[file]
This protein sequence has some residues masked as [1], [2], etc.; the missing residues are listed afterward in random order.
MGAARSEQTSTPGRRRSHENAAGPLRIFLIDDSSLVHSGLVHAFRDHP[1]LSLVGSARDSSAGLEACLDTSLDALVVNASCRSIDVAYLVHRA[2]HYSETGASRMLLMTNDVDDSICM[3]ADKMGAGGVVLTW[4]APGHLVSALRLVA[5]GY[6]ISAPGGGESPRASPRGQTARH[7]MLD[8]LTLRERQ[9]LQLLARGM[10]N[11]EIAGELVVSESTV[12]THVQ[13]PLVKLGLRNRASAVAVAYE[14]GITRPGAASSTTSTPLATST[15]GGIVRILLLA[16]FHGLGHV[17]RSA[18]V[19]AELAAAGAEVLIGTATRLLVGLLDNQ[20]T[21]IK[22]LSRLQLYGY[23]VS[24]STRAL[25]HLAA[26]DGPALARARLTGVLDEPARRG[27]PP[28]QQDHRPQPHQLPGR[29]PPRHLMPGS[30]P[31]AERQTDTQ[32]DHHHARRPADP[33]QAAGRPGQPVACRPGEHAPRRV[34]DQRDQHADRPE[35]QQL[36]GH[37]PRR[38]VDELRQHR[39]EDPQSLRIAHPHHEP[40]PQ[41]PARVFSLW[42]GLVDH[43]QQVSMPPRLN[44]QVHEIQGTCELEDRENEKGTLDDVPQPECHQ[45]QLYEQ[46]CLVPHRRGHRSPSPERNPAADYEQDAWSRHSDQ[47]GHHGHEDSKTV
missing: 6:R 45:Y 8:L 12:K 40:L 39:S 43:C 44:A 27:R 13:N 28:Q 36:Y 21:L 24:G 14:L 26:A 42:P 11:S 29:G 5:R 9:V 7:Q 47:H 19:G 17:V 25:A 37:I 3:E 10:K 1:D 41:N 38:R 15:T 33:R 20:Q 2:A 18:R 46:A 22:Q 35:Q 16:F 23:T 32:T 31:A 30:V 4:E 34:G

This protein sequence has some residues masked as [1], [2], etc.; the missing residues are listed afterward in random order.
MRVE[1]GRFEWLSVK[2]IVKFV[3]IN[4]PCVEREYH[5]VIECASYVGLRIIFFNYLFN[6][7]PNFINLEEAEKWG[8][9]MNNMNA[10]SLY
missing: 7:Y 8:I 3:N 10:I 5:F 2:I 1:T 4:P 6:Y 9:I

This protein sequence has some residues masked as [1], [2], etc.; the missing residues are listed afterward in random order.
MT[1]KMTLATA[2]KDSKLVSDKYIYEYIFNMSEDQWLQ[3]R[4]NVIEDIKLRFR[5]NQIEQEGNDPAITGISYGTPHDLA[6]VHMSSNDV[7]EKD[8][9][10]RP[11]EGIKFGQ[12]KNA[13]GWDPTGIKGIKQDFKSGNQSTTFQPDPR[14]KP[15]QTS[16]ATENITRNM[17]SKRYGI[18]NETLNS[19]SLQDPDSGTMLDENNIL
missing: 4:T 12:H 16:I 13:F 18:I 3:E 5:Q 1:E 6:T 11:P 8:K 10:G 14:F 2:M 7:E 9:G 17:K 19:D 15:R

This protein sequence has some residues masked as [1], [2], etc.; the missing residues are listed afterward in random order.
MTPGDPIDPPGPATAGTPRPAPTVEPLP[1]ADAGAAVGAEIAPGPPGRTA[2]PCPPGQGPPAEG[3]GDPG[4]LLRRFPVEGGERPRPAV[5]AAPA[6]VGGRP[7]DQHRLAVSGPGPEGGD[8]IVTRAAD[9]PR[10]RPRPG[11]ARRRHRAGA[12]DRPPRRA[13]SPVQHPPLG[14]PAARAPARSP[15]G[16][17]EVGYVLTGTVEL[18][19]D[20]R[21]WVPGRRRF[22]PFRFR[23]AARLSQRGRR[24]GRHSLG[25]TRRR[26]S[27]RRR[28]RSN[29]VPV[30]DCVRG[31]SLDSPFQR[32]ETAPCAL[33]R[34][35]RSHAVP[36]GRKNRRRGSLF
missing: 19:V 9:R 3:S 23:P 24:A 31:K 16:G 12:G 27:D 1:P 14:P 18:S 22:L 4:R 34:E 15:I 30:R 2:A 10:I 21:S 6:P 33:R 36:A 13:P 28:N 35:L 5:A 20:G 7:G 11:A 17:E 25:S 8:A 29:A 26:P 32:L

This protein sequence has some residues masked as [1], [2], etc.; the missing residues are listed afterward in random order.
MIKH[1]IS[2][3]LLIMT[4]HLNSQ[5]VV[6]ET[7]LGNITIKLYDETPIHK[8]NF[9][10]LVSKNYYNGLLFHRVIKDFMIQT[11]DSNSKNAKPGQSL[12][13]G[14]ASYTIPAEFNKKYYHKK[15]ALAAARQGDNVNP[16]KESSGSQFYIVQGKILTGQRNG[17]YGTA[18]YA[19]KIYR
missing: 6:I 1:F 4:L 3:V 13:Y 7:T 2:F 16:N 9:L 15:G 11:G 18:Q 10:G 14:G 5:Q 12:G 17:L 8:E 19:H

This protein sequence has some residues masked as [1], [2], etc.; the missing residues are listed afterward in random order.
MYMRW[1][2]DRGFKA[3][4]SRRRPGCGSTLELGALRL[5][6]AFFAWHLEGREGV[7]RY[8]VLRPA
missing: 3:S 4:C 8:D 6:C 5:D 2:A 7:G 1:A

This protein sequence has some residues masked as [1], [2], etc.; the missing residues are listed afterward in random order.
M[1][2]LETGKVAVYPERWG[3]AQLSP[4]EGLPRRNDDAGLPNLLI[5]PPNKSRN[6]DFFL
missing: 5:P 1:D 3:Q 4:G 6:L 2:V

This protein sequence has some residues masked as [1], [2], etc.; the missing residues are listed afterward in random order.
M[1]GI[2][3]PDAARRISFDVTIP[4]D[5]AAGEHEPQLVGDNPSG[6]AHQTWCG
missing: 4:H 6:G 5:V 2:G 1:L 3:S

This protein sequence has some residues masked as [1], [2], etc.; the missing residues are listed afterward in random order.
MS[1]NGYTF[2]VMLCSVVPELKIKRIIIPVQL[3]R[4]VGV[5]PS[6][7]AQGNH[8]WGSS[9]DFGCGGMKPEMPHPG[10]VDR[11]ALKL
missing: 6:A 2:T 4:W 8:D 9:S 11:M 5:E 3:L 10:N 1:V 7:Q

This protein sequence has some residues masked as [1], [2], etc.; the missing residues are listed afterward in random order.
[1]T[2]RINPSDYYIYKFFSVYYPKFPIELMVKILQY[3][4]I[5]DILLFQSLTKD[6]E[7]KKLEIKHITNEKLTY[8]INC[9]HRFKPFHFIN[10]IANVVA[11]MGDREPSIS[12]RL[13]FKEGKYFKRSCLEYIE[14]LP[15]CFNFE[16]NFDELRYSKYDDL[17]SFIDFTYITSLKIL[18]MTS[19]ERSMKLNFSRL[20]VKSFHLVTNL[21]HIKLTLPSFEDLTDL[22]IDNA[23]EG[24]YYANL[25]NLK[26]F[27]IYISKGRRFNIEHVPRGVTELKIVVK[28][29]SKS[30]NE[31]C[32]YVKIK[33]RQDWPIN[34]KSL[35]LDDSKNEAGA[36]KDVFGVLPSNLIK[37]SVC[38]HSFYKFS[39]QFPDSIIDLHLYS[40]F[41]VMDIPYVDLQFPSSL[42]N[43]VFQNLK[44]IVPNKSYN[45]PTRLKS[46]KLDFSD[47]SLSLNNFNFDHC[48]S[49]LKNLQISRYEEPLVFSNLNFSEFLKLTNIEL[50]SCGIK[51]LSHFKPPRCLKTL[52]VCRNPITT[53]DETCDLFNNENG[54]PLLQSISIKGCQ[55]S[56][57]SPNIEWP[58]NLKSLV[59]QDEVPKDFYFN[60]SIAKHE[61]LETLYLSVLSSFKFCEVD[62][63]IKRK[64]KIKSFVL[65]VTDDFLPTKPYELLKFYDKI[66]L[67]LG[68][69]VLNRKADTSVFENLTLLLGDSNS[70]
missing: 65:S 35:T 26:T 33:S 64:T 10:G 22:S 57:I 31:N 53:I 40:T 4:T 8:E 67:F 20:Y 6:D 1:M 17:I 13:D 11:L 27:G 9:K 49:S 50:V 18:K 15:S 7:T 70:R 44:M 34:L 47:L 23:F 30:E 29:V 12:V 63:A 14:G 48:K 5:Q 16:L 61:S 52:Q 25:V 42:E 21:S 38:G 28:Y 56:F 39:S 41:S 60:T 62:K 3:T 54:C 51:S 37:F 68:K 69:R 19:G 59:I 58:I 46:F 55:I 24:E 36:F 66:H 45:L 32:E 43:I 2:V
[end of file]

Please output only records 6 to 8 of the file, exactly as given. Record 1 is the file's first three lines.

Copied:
This protein sequence has some residues masked as [1], [2], etc.; the missing residues are listed afterward in random order.
MYMRW[1][2]DRGFKA[3][4]SRRRPGCGSTLELGALRL[5][6]AFFAWHLEGREGV[7]RY[8]VLRPA
missing: 3:S 4:C 8:D 6:C 5:D 2:A 7:G 1:A

This protein sequence has some residues masked as [1], [2], etc.; the missing residues are listed afterward in random order.
M[1][2]LETGKVAVYPERWG[3]AQLSP[4]EGLPRRNDDAGLPNLLI[5]PPNKSRN[6]DFFL
missing: 5:P 1:D 3:Q 4:G 6:L 2:V

This protein sequence has some residues masked as [1], [2], etc.; the missing residues are listed afterward in random order.
M[1]GI[2][3]PDAARRISFDVTIP[4]D[5]AAGEHEPQLVGDNPSG[6]AHQTWCG
missing: 4:H 6:G 5:V 2:G 1:L 3:S